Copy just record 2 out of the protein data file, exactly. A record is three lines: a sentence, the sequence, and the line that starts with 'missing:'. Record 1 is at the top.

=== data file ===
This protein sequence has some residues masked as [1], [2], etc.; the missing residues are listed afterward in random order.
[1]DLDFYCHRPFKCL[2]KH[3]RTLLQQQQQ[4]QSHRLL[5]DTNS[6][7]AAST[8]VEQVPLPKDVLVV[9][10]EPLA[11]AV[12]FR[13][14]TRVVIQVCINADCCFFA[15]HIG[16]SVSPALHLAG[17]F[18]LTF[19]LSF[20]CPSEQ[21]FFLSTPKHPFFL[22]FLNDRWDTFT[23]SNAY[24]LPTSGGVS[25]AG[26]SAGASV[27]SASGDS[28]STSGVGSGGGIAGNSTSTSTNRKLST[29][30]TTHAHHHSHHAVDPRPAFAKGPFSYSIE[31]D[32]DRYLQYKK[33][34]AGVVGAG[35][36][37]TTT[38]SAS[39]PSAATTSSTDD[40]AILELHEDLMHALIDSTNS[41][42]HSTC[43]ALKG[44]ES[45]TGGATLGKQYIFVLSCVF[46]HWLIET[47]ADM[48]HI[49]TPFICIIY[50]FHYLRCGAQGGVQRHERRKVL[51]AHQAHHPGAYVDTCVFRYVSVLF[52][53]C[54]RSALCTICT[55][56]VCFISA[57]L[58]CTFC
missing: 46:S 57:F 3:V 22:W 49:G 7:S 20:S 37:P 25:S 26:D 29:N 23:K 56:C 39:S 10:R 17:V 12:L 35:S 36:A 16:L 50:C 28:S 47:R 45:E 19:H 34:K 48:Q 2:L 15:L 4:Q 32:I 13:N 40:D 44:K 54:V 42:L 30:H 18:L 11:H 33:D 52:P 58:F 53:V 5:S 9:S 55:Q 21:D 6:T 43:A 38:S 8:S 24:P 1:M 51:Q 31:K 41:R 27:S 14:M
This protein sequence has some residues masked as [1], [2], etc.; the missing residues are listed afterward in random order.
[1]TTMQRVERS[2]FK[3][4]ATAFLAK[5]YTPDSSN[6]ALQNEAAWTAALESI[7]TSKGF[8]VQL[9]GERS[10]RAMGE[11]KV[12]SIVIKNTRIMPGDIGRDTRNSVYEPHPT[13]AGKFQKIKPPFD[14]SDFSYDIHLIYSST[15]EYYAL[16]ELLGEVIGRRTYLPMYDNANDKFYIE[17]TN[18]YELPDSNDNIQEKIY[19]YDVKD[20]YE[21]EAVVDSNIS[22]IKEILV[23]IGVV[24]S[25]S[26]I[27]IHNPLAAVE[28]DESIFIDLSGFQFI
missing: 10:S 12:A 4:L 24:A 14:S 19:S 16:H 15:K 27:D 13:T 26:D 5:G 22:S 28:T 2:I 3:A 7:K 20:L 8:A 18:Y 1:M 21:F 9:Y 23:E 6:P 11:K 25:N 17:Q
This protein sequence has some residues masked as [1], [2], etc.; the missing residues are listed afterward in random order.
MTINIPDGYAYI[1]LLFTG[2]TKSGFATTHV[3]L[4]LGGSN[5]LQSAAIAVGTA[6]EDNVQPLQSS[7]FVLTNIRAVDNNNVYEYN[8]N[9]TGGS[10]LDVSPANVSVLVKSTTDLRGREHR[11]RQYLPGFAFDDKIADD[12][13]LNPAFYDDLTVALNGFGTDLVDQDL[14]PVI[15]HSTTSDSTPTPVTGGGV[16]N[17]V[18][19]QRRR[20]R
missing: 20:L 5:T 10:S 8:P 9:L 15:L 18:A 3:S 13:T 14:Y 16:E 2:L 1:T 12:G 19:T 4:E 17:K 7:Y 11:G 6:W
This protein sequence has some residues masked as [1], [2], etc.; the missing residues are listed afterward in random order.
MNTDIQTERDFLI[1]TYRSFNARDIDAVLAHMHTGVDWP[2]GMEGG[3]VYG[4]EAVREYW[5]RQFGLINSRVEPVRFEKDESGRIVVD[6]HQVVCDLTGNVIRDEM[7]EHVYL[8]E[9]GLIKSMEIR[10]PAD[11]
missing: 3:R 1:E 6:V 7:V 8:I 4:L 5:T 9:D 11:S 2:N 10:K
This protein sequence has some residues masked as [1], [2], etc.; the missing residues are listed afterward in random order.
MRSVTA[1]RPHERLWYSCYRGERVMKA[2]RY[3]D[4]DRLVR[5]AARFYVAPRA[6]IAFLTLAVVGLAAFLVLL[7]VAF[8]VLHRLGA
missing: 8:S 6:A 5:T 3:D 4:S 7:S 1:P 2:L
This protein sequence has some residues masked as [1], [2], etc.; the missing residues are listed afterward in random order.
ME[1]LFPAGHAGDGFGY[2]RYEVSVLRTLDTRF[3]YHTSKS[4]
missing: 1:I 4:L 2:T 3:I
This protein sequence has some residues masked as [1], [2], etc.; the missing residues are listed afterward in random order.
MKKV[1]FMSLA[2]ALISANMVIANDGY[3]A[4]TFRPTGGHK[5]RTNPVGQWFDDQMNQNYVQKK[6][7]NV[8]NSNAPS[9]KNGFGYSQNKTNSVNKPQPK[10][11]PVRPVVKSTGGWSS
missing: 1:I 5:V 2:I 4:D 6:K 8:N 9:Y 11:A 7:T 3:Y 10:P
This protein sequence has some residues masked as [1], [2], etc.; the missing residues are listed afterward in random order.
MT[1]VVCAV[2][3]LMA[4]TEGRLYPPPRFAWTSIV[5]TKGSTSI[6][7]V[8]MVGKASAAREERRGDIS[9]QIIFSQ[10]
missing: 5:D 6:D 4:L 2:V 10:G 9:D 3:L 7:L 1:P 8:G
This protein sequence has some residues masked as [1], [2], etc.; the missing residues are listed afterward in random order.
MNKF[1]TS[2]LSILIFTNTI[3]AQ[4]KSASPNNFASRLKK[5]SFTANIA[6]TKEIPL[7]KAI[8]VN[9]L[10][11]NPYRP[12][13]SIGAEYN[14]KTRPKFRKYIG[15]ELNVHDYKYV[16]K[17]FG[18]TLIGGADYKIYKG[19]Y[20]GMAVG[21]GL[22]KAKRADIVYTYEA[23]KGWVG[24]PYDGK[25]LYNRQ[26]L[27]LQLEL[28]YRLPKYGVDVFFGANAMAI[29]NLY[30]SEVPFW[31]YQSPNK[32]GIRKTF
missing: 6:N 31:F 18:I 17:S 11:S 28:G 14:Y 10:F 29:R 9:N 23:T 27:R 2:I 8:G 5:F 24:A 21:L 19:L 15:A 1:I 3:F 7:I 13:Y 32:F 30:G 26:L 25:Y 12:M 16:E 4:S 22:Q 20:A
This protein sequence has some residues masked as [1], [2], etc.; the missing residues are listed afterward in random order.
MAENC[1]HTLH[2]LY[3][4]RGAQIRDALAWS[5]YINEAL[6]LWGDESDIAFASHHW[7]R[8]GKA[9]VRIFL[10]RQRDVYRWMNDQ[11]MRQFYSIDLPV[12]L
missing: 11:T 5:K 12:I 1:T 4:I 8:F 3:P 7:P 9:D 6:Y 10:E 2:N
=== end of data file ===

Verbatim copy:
This protein sequence has some residues masked as [1], [2], etc.; the missing residues are listed afterward in random order.
[1]TTMQRVERS[2]FK[3][4]ATAFLAK[5]YTPDSSN[6]ALQNEAAWTAALESI[7]TSKGF[8]VQL[9]GERS[10]RAMGE[11]KV[12]SIVIKNTRIMPGDIGRDTRNSVYEPHPT[13]AGKFQKIKPPFD[14]SDFSYDIHLIYSST[15]EYYAL[16]ELLGEVIGRRTYLPMYDNANDKFYIE[17]TN[18]YELPDSNDNIQEKIY[19]YDVKD[20]YE[21]EAVVDSNIS[22]IKEILV[23]IGVV[24]S[25]S[26]I[27]IHNPLAAVE[28]DESIFIDLSGFQFI
missing: 10:S 12:A 4:L 24:A 14:S 19:S 16:H 15:K 27:D 13:T 26:D 5:G 22:S 28:T 2:I 3:A 7:K 20:L 8:A 18:Y 1:M 21:F 9:Y 23:E 6:P 11:K 25:N 17:Q